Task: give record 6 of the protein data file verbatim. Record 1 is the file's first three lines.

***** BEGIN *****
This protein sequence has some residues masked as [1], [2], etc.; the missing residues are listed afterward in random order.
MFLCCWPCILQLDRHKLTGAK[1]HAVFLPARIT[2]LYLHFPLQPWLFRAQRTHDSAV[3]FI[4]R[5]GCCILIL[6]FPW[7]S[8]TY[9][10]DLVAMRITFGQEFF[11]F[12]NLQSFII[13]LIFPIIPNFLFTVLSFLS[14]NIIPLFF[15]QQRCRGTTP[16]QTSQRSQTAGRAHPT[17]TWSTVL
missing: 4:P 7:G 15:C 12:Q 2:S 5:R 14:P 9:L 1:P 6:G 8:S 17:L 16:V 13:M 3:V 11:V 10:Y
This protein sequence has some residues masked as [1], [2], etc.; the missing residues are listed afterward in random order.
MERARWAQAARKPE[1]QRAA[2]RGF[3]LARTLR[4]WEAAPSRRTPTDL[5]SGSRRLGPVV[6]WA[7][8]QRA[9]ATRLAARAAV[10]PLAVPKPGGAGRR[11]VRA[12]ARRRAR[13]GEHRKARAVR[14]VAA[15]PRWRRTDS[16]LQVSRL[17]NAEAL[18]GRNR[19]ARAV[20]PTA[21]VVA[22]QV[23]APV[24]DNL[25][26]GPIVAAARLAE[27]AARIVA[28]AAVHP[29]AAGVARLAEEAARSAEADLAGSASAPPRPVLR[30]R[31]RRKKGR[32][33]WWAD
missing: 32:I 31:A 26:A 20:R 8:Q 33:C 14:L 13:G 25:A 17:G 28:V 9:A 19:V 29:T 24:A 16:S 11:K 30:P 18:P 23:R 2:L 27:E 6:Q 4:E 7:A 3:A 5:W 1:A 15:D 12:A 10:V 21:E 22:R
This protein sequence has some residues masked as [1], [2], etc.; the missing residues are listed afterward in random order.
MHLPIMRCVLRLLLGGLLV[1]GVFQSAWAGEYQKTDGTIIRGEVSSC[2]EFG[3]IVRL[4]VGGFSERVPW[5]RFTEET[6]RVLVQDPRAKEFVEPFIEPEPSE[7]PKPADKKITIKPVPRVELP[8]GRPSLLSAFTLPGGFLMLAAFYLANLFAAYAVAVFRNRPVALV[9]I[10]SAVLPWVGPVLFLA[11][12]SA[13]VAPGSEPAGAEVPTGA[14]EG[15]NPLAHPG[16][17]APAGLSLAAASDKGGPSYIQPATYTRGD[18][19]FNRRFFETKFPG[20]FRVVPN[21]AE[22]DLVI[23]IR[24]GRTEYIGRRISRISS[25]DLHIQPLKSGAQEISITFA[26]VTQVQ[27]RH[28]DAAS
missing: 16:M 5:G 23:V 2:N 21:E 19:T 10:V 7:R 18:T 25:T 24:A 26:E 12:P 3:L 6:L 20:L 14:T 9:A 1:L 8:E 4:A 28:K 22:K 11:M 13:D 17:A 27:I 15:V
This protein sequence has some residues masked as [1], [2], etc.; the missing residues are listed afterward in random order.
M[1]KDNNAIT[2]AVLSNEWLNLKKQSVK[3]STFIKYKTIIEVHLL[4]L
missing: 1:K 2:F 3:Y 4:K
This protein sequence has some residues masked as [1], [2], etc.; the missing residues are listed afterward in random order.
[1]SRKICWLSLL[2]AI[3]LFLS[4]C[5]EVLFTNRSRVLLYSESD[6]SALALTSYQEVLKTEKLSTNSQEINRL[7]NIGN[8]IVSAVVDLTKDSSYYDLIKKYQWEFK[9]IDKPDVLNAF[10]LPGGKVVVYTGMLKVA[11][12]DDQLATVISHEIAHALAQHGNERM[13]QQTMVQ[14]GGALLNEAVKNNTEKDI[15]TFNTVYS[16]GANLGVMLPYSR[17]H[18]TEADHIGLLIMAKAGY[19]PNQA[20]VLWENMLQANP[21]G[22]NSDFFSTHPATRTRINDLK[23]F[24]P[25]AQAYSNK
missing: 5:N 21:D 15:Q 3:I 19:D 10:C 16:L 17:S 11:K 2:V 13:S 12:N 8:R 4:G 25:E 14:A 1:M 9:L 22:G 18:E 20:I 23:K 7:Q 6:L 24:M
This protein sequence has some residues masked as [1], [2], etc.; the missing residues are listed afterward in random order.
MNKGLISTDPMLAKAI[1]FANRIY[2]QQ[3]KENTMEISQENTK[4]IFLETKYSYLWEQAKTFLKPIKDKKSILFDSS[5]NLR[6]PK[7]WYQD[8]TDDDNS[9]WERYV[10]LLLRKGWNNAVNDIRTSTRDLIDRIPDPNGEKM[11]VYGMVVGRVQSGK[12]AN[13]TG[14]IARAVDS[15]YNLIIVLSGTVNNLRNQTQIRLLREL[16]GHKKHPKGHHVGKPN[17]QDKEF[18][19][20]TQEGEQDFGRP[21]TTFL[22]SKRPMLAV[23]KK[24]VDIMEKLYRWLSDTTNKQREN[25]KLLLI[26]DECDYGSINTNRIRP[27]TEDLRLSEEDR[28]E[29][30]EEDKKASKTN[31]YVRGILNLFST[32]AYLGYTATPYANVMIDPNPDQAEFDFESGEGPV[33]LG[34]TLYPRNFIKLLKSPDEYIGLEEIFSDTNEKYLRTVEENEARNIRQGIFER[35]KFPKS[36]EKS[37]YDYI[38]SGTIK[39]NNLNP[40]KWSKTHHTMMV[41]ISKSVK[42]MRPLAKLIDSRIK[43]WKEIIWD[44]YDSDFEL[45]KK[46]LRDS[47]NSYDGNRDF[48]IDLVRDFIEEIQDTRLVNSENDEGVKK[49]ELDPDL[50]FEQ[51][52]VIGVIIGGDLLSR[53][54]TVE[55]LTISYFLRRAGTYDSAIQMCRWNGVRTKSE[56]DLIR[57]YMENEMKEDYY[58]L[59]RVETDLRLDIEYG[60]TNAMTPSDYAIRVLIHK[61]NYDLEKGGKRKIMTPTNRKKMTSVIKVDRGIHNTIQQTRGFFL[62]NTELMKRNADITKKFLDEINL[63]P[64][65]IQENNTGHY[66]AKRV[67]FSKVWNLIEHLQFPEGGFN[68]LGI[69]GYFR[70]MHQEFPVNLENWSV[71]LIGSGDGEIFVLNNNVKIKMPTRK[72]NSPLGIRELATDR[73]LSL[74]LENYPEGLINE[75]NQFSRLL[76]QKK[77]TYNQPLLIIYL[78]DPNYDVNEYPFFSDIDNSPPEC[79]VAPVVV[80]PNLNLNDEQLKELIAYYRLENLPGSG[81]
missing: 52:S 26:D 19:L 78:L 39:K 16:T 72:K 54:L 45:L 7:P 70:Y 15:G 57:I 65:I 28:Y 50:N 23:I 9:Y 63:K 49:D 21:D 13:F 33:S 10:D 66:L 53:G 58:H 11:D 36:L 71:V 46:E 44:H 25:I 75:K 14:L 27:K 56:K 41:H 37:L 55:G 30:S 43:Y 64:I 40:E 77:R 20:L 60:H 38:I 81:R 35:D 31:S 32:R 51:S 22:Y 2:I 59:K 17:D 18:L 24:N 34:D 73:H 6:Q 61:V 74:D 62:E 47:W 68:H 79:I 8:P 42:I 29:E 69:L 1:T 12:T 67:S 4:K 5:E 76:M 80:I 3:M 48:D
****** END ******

This protein sequence has some residues masked as [1], [2], etc.; the missing residues are listed afterward in random order.
MNKGLISTDPMLAKAI[1]FANRIY[2]QQ[3]KENTMEISQENTK[4]IFLETKYSYLWEQAKTFLKPIKDKKSILFDSS[5]NLR[6]PK[7]WYQD[8]TDDDNS[9]WERYV[10]LLLRKGWNNAVNDIRTSTRDLIDRIPDPNGEKM[11]VYGMVVGRVQSGK[12]AN[13]TG[14]IARAVDS[15]YNLIIVLSGTVNNLRNQTQIRLLREL[16]GHKKHPKGHHVGKPN[17]QDKEF[18][19][20]TQEGEQDFGRP[21]TTFL[22]SKRPMLAV[23]KK[24]VDIMEKLYRWLSDTTNKQREN[25]KLLLI[26]DECDYGSINTNRIRP[27]TEDLRLSEEDR[28]E[29][30]EEDKKASKTN[31]YVRGILNLFST[32]AYLGYTATPYANVMIDPNPDQAEFDFESGEGPV[33]LG[34]TLYPRNFIKLLKSPDEYIGLEEIFSDTNEKYLRTVEENEARNIRQGIFER[35]KFPKS[36]EKS[37]YDYI[38]SGTIK[39]NNLNP[40]KWSKTHHTMMV[41]ISKSVK[42]MRPLAKLIDSRIK[43]WKEIIWD[44]YDSDFEL[45]KK[46]LRDS[47]NSYDGNRDF[48]IDLVRDFIEEIQDTRLVNSENDEGVKK[49]ELDPDL[50]FEQ[51][52]VIGVIIGGDLLSR[53][54]TVE[55]LTISYFLRRAGTYDSAIQMCRWNGVRTKSE[56]DLIR[57]YMENEMKEDYY[58]L[59]RVETDLRLDIEYG[60]TNAMTPSDYAIRVLIHK[61]NYDLEKGGKRKIMTPTNRKKMTSVIKVDRGIHNTIQQTRGFFL[62]NTELMKRNADITKKFLDEINL[63]P[64][65]IQENNTGHY[66]AKRV[67]FSKVWNLIEHLQFPEGGFN[68]LGI[69]GYFR[70]MHQEFPVNLENWSV[71]LIGSGDGEIFVLNNNVKIKMPTRK[72]NSPLGIRELATDR[73]LSL[74]LENYPEGLINE[75]NQFSRLL[76]QKK[77]TYNQPLLIIYL[78]DPNYDVNEYPFFSDIDNSPPEC[79]VAPVVV[80]PNLNLNDEQLKELIAYYRLENLPGSG[81]
missing: 52:S 26:D 19:L 78:L 39:K 16:T 72:K 54:L 45:L 7:P 70:Y 15:G 57:I 65:I 28:Y 50:N 23:I 9:Y 63:K 49:D 21:D 13:F 33:S 10:D 66:L 53:G 58:H 11:D 36:L 71:V 46:E 44:H 25:I 75:K 14:L 27:K 56:K 41:H 37:L 55:G 30:S 43:Y 64:I 40:E 77:R 20:L 60:H 38:I 81:R 35:D 31:S 32:R 51:S 22:Y 2:I 59:K 17:D 18:L 24:N 34:D 73:H 6:Q 61:V 74:D 62:E 47:W 68:H 79:I 8:P 42:I 29:E 69:L 1:T 12:T 67:S 4:K 5:E 76:M 80:I 3:M 48:D